Bismuth-Bearing Assemblages from the Northern Pennine Orefield

R. A. Ixer, B. Young and C. J. Stanley
School of Earth Sciences, University of Birmingham, Edgbaston, Birmingham, B15 2TT, UK
British Geological Survey, Windsor Court, Windsor Terrace, Newcastle upon Tyne, NE2 4HB, UK
Department of Mineralogy, The Natural History Museum, Cromwell Road, London, SW7 3BD, UK

Abstract: Bismuthinite-bearing quartz veins from the Alston Block of the North Pennine Orefield are all close to, or above, the Rookhope and Tynehead cupolas of the buried Weardale Granite. They are uniform in composition and paragenesis and are earlier than the main fluorite-baryte-galena-sphalerite mineralization of the orefield. Rhythmical crystallization of quartz, chalcopyrite and minor pyrite is followed by fluorite-quartz-chalcopyrite-minor sphalerite-altered pyrrhotite mineralization. Early tin-bearing (up to 0.29 wt.% Sn) chalcopyrite encloses trace amounts of bismuthinite (Bi2S3), synchysite (CaREE(CO3)F2), argentopentlandite (Ag(FeNi)8S8) (close to being stoichiometric), pyrrhotite, cubanite and cosalite (Pb2Bi2S5), while early pyrite carries monoclinic pyrrhotite (close to Fe7S8) and tungsten-bearing cassiterite (up to 1.03 wt.% WO3). Bismuthinite is macroscopically visible and is associated with native bismuth and small, fine-grained, spherical aggregates that qualitative analysis suggests may be cosalite crystals. Synchysite and more rarely monazite, xenotime and adularia are intergrown with bismuthinite. These mineralogical data form part of the basis for an increasing awareness of the contribution of the Weardale Granite to the early phases of mineralization in the Alston Block.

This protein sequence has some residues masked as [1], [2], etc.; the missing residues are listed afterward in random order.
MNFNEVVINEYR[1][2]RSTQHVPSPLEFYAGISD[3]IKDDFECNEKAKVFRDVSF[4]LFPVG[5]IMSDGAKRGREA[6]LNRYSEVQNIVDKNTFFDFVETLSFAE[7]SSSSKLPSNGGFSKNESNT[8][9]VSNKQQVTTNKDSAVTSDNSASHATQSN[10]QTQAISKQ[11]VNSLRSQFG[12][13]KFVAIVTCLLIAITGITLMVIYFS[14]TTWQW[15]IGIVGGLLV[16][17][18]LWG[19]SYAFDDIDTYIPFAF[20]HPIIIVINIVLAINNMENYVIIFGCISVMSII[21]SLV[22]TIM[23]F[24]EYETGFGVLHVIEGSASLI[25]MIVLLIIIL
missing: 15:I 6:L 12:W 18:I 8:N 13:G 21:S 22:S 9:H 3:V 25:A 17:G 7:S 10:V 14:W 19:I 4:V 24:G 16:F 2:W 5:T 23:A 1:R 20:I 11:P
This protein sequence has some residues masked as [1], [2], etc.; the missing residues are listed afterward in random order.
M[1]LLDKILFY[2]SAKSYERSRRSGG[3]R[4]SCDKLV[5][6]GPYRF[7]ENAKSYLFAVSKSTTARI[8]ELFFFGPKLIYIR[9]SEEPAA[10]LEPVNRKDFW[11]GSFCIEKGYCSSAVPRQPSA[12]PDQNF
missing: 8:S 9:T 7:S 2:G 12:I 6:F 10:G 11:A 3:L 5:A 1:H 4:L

Keywords: bismuthinite • synchysite • argentopentlandite • cosalite • cassiterite • Northern Pennine Orefield

Mineralogical Magazine; April 1996 v. 60; no. 399; p. 317-324; DOI: 10.1180/minmag.1996.060.399.06
© 1996, The Mineralogical Society
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